10%; therefore the receipted amount is not adjusted)
16
Is the Gift Eligible for a Receipt?
• CRA has established an “intention to make a gift threshold”
 This test is used to determine whether the donor made the gift
because of the advantage or with a benevolent intention
 The amount of the advantage cannot exceed 80% of the Fair Market
Value (FMV) of the donation
 To qualify for a tax receipt the donation must meet this test
• For example, a donor gives a gift of $40.00 in return the charity gives the
donor a pair of hockey tickets valued at $35 as a thank you
 The “intention to make a gift threshold” is 80% of $40.00 = $32.00
 The FMV of the tickets exceeds the threshold; therefore no receipt
can be issued
4/6/2015
17
Receipting for Gifts in Kind and Non-Cash Gifts
Gifts in Kind or non-cash gifts
• artwork
• land and buildings
• equipment
• publicly traded securities
• certified cultural
• ecological property
A contribution of service - time, skills or efforts
• is not property and, therefore, does not qualify as a gift or gift-in-kind
Note: a charity can pay the individual’s or business’s invoice providing
the service; who can in turn donate all or part of the amount back to
the charity as long as it is done voluntarily
Establish Fair Market Value before receipting any gift-in-kind
• receipt can be only for eligible amount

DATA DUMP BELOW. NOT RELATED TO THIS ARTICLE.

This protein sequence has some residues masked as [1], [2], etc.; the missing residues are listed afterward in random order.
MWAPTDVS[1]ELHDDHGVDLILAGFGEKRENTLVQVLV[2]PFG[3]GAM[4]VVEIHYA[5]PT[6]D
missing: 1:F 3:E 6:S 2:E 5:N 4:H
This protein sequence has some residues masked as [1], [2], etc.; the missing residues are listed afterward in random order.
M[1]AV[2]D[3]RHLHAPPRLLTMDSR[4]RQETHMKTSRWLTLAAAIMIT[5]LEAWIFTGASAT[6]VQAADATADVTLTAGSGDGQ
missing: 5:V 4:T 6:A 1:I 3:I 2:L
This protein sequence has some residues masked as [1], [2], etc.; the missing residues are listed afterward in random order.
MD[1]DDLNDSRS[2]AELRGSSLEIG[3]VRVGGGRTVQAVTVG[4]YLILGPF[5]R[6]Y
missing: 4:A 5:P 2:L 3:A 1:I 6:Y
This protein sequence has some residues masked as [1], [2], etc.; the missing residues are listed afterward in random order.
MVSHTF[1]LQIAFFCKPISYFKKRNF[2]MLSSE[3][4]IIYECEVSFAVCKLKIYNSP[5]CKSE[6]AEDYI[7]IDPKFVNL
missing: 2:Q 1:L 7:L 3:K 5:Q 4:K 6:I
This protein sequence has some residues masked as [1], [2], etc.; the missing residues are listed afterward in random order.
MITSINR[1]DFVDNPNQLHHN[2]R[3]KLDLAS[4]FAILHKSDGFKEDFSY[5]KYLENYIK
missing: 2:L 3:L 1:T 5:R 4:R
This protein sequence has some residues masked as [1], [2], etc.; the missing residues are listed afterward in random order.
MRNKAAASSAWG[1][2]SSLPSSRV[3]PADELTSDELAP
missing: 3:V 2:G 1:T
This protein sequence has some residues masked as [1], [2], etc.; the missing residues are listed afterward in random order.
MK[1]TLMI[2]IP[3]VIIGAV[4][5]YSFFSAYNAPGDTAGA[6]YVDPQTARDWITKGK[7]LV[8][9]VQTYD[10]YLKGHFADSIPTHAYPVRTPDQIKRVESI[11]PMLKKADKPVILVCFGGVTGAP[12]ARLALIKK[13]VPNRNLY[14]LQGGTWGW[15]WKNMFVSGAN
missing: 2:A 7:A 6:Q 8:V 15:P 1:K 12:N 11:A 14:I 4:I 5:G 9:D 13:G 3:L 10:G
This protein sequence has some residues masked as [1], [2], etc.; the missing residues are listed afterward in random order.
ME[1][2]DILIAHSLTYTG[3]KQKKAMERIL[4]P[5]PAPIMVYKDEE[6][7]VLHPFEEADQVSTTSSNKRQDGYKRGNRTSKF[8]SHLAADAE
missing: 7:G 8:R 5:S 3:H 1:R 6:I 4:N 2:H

4/6/2015
18
Sample Receipt – Cash Gift
Receipt
number
must be
sequential
and unique
The “Total
amount
received by
charity” and
“Value of
advantage”
are used
only when
the donor
receives an
advantage
(i.e. tickets,
t-shirt, mug,
etc.).
Note: If a
receipt is
voided; the
number cannot
be re-used.
Your records
must show that
the receipt
number was
voided.
All non-highlighted text are mandatory for each Cash Gift receipt
4/6/2015
19
Sample Receipt – Non Cash Gift
Receipt
numbers
must be
sequential
and unique
The “Total
amount
received by
charity”
and “Value
of
advantage”
are used
only when
the donor
receives an
advantage
(i.e. tickets,
t-shirt,
mug, etc.).
Note: If a
receipt is
voided; the
number
cannot be reused. Your
records must
show that the
receipt
number was
voided.
All non-highlighted text are mandatory for each Non Cash Gift receipt
4/6/2015
20
Utilize professional advice for complex issues
Challenging to understand some issues
• Capital gains, capital gains pool, capital gains reduction
• Disbursement Quota
• Enduring property (bequests, planned giving)
• Types of gifts (specific, exempted)
• Gifts in Kind
• Loan backs (reduction of Fair Market Value)
• Non-qualified investments and securities
Registered Charities must meet their DQ
4/6/2015
21
In Conclusion
• Further clarification of the topics covered during the workshop can be
found in:





4/6/2015
The accompanying notes
Associated Info Sheets and Checklists
The Charities File website
http://thecharitiesfile.ca/
Charity Central
http://www.charitycentral.ca/site/
CRA’s Policy on fundraising by Registered Charities
http://www.cra-arc.gc.ca/tx/chrts/plcy/cps/cps-028-eng.html
22
Download
Related flashcards

Accounting

24 cards

Accounting software

65 cards

Canadian accountants

72 cards

Fictional accountants

17 cards

Create Flashcards